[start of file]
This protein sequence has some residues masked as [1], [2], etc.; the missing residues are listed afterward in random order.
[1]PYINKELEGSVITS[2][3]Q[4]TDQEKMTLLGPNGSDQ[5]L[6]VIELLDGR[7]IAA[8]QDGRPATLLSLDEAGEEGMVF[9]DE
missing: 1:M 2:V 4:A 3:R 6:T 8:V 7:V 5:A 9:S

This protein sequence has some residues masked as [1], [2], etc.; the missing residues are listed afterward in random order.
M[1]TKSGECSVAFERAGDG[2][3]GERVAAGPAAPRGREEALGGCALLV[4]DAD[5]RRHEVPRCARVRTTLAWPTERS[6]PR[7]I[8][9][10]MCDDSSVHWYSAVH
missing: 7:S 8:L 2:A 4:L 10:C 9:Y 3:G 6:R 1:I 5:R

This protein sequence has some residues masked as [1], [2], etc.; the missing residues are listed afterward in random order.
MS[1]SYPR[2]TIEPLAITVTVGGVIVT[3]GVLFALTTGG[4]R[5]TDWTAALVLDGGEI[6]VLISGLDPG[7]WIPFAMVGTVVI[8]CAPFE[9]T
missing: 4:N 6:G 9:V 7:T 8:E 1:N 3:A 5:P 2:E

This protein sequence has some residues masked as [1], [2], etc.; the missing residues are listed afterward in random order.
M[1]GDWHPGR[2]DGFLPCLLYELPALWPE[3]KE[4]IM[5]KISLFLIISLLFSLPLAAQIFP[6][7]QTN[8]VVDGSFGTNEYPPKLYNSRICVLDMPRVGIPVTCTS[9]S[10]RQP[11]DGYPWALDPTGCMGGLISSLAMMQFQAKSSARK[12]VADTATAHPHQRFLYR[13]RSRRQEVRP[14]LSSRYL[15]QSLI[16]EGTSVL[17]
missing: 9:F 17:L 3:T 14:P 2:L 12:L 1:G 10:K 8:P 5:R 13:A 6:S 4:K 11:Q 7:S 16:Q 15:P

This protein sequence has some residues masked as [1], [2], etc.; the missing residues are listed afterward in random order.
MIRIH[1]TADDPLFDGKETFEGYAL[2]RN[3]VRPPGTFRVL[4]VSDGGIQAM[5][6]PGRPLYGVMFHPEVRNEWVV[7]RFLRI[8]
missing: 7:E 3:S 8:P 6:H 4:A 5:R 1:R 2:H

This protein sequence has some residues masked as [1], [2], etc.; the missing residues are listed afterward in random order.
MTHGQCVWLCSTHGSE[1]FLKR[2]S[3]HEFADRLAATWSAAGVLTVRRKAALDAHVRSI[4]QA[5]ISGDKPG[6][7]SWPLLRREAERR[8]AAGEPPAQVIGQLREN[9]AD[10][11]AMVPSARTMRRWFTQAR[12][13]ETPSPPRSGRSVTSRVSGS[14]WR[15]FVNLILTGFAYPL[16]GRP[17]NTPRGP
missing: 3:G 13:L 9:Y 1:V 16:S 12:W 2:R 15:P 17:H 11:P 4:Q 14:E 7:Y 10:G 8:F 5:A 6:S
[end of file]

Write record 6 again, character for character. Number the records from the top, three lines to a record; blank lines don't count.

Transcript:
This protein sequence has some residues masked as [1], [2], etc.; the missing residues are listed afterward in random order.
MTHGQCVWLCSTHGSE[1]FLKR[2]S[3]HEFADRLAATWSAAGVLTVRRKAALDAHVRSI[4]QA[5]ISGDKPG[6][7]SWPLLRREAERR[8]AAGEPPAQVIGQLREN[9]AD[10][11]AMVPSARTMRRWFTQAR[12][13]ETPSPPRSGRSVTSRVSGS[14]WR[15]FVNLILTGFAYPL[16]GRP[17]NTPRGP
missing: 3:G 13:L 9:Y 1:V 16:S 12:W 2:R 15:P 17:H 11:P 4:Q 14:E 7:Y 10:G 8:F 5:A 6:S